Anders Hill worked on Wall Street, and lived in Westport. He left his job — and his wife — for unclear reasons. He hooks up with women, has issues with his kids, and muddles through his middle-aged life.

Anders Hill is not a real character. But he’s not entirely made up, either. He’s the protagonist of Ted Thompson’s first novel, “The Land of Steady Habits.” Thompson — a 2001 Staples High School graduate — looks at the hometown that gave him tremendous opportunities with a Cheever-esque eye for the life lurking beneath the suburban surface.

Now “Steady Habits” is a feature movie. Released by Netflix, directed by Nicole Holofcener and starring Ben Medelsohn and Edie Falco, it earned a positive review from New York Times critic A.O. Scott.

The trailer shows a sunny view of Main Street. But this is not a feel-good film. Scott calls “the darkness and pain haunting Westport” as “pronounced.”

This is not the first time Westport has taken a star turn on a Hollywood screen. And — like several predecessors — it is not a portrayal that realtors or the Chamber of Commerce will highlight on their websites.

The prototypical Westport film is “The Man in the Gray Flannel Suit.” Released in 1956 — a year after Sloan Wilson’s novel by the same name — it featured mega-star Gregory Peck as Tom Rath. As post-war suburbia boomed, he tried to balance his marriage, family and job. Moviegoers around the world saw images of Main Street and the train station — and realized that behind the façade of prosperity, dinner parties and white picket fences was a not-so-wonderful life.

A dozen years later, “The Swimmer” offered a similarly un-sunny view of suburban life. Burt Lancaster starred in the adaptation of John Cheever’s short story. As he swims his way through Fairfield County pools, Ned Merrill’s life is a mélange of sex, alcohol and disappointment.

“The Swimmer” was filmed partly in Westport. Its pools looked beautiful. Its message was anything but.

The hits just kept on coming. In 1972, Ira Levin’s novel “The Stepford Wives” introduced a new term into the American lexicon. Three years later, a movie version cemented the image of beautiful suburban women who are obsessed with housework, have few real interests, and not only act like — but really are — robots.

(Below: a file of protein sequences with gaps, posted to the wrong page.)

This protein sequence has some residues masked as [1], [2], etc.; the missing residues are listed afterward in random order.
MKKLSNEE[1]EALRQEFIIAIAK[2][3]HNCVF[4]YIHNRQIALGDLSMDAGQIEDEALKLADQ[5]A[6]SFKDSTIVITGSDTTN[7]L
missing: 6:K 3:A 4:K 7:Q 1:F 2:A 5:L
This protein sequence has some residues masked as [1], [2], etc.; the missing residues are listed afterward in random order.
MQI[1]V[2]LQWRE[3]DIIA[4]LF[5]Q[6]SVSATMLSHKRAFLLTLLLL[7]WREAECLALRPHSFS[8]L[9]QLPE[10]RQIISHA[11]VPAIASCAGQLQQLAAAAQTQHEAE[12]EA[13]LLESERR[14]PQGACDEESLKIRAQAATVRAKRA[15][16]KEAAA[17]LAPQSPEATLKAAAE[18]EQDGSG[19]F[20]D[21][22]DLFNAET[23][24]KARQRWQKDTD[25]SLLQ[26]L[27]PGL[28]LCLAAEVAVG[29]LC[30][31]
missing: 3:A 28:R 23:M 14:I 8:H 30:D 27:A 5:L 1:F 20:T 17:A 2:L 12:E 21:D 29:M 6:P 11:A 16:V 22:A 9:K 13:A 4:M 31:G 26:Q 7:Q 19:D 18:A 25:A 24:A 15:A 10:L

“Stepford Wives,” like other Westport-based movie adaptations, was also filmed in part here. More than four decades later, it remains a cult classic. And its name lives on, as shorthand for the vacuity of suburban life.

Movies are not the only popular medium to give broad audiences a less-than-ideal image of Westport. “American Housewife” is now in its third season on ABC. The premise is intriguing — in an affluent town like this, a less-than-perfect family can thrive — but really it’s just another sitcom. Katie Otto’s family is not really “flawed.” And though she believes her less-than-ideal weight separates her from the rest of Westport’s women, she’s hardly obese.

The fact that the show’s original title was “The Second Fattest Housewife in Westport” is not exactly a reason to cut a celebratory cake, either.

Over on Showtime, Damian Lewis has spent three seasons intriguing viewers as Bobby Axelrod, the billionaire brains behind the Axe Capital hedge fund. His character is based loosely on Steve Cohen of the former SAC Capital, but the fictitious firm is based in Westport (a not-so-subtle nod to Bridgewater Associates). There are occasional references to our town, along with shots of extremely large houses and winding roads. Of course, Bobby has a house in the Hamptons too.

Not all movie and television images of Westport involve money, alcohol or debauchery. In 1958, “Rally Round the Flag, Boys!” told the tale of Putnam’s Landing. Like Westport, the fictitious town was torn by the imminent arrival of a missile base.

The film was adapted from a novel by Max Shulman — a Westport resident who had a ringside seat to the real debate. The movie may not be remembered much today. But it starred Paul Newman and Joanne Woodward. Their introduction to our town was positive: They moved here shortly thereafter, and never left.

Like Shulman, “Twilight Zone” creator Rod Serling was a 1950s-era resident. In “A Stop at Willoughby” a harried advertising executive heads home to Westport — and somehow finds himself back in 1888, a much simpler time.

The same 1950s — seen by us today as a simpler time too — was when Luci and Ricky Ricardo joined Ethel and Fred Mertz as Westport homeowners Westport, in the final season of “I Love Lucy.” A few years later on “Bewitched,” Darrin and Samantha Stephens lived here, at the very fictional 1164 Morning Glory Circle.

That’s a brief movie and TV history of Westport, Connecticut. Or, as our state is sometimes known, the “Land of Steady Habits.”

Dan Woog is a Westport writer, and his “Woog’s World” appears each Friday. He can be reached at His personal blog is